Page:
Tony takes a longer sip of vengeance.
There’s a marked difference between reading the Heroes Vengeance comic-book in its episodic form and reading this collected edition.
In the issue-by-issue format, there was always hope to propel the reader through – hope of learning significant backstory for Carlos Gutierrez, the TV version of El Vengador, the EVO in the Mexican wrestling outfit.
In hindsight, the volume feels of more value as a piece for the dedicated Heroes-junkie, because in essence, the El Vengador we meet here is a completely different person to the TV version – it’s not Carlos, but elder brother Oscar who takes up their grandfather’s fighting persona and tries to reclaim the night from the gangs that make life miserable for the innocent citizens of East LA.
While we get some initial insight into their shared childhood, the shared revelations about the unfortunate necessities that led their grandfather to leave the ring behind, and the fallout from that decision, both for the community as a whole and for the relationship between the men of the Gutierrez family, the very fact that we follow Oscar, not Carlos provides a very odd disconnect right at the end of the story. For the most part, there’s some heavy lifting done by writers Seamus Kevin Fahey and Zach Craley in terms of setting the El Vengador origin story in a very specific time and place, to make sense of what Heroes creator Tim Kring describes in a handy one-page extra here as a significant departure for the Heroes series – the addition of a traditional style masked hero to the Heroes universe, which always fought shy of such conventions. El Vengador only works as a bridging of the longstanding comic-book superhero tradition and the Heroes ‘unmasked’ EVO tradition because of that specific time and place of his origins, so the heavy lifting is necessary. What feels unnecessary though is the accompanying heavy weather the pair make of the storytelling. Oh, the sturm und drang of manly honour, family honour, and family discord brought about by that fighting mask, that persona of El Vengador.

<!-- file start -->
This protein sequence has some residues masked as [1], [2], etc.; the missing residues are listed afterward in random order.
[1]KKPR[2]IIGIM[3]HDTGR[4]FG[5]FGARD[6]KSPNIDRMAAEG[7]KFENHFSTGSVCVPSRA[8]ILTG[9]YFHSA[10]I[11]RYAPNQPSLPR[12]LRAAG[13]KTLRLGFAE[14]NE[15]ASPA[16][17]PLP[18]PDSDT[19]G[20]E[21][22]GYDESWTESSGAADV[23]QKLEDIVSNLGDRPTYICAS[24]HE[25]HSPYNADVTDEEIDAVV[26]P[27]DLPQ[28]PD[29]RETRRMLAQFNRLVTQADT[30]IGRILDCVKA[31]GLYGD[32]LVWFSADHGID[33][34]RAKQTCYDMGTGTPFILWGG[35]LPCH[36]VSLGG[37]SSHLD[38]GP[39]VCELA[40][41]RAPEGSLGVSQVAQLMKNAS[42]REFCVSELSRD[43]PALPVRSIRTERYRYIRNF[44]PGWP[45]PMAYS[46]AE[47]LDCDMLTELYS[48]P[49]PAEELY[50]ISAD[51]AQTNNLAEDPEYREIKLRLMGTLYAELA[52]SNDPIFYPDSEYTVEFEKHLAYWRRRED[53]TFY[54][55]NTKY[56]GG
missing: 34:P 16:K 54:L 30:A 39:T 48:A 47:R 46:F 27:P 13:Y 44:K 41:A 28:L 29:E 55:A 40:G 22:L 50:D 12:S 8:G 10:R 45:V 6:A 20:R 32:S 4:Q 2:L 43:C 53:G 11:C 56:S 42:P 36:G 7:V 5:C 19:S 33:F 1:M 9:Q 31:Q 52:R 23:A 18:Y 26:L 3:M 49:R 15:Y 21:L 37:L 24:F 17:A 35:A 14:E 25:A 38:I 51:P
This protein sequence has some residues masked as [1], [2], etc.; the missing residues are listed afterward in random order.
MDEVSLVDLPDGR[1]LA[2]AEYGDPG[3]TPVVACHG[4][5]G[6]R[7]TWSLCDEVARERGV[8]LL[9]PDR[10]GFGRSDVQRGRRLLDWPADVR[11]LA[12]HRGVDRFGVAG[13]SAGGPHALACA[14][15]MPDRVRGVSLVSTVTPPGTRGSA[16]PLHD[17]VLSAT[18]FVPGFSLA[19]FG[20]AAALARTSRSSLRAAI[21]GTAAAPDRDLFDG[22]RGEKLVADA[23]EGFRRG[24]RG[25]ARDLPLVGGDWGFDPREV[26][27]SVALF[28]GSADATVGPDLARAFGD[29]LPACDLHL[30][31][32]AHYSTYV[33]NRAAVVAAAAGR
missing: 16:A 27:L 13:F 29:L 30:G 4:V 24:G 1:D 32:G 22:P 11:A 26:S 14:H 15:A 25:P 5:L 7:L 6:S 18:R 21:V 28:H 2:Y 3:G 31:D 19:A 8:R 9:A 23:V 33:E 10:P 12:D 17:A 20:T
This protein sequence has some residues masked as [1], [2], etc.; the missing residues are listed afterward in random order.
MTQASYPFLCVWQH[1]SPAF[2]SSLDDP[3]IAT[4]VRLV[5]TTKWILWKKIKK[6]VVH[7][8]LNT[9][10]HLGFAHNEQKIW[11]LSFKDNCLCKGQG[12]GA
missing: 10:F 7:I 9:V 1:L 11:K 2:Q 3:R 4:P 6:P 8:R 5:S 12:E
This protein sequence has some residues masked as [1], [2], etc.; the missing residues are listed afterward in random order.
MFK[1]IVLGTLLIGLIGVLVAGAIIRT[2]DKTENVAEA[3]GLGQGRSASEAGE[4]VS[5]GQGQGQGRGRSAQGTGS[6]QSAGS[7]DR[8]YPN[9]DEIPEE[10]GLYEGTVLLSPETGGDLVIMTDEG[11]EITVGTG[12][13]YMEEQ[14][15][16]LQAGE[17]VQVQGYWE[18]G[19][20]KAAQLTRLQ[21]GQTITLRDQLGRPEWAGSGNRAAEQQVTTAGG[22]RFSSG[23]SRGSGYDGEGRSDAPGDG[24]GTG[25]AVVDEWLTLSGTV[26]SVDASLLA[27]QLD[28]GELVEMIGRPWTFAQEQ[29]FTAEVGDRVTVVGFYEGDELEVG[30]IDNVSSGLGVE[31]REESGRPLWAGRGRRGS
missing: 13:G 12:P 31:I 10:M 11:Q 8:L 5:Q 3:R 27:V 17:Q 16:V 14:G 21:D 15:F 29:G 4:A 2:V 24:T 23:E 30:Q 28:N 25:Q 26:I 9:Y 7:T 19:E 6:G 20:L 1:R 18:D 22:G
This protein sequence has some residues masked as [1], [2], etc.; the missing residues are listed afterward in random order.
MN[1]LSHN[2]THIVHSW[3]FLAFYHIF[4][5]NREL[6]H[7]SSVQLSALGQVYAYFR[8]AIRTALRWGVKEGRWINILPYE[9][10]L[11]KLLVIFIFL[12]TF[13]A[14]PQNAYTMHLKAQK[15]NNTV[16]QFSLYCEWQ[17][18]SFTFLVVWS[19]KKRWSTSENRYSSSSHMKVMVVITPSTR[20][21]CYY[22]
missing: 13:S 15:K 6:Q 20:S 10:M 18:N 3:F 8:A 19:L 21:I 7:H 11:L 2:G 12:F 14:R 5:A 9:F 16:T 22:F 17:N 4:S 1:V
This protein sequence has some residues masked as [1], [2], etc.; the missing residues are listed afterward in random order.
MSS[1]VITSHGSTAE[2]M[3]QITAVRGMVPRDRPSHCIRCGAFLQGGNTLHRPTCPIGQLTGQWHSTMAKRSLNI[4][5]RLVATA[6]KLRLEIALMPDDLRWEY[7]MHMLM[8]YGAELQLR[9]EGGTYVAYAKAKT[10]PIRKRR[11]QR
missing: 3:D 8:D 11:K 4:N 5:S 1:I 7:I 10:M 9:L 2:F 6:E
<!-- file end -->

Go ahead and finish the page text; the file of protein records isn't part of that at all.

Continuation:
Looked at with some distance and hindsight though, Heroes Vengeance does assume a grander scale than it managed in its episodic form, so there is some logic to buying the collected edition – the history of the mask and the persona feels more like a real thing as one collected volume expressly because there are no breaks, no chances to look away and distract yourself, so the intensity of the family legend has a greater chance to embed itself in your consciousness, and the idea of ‘what it takes to be a hero’ makes more of an impact, being translated through four members of the Gutierrez family, from the grandfather, the inventor of El Vengador the masked wrestler, through his son, who stayed as far away from that world as possible, raising and caring for his family, as the ‘quiet variety’ of hero in a world going swiftly to hell, to Oscar, who tries to do both – raise his family, and take El Vengador out into the world as a masked vigilante, using the alter ego to make a grand stand against the encroachment of gang crime and police corruption, and on to Carlos, serving in the military, and due to take on the family mantle of El Vengador in Heroes Reborn. As the only technically masked hero in the show, he deserved a solid origin story, and issue by issue, as the story focused on Oscar and his exploits, it was increasingly easy to get disillusioned, unsure whether there was enough from Carlos, our on-screen El Vengador.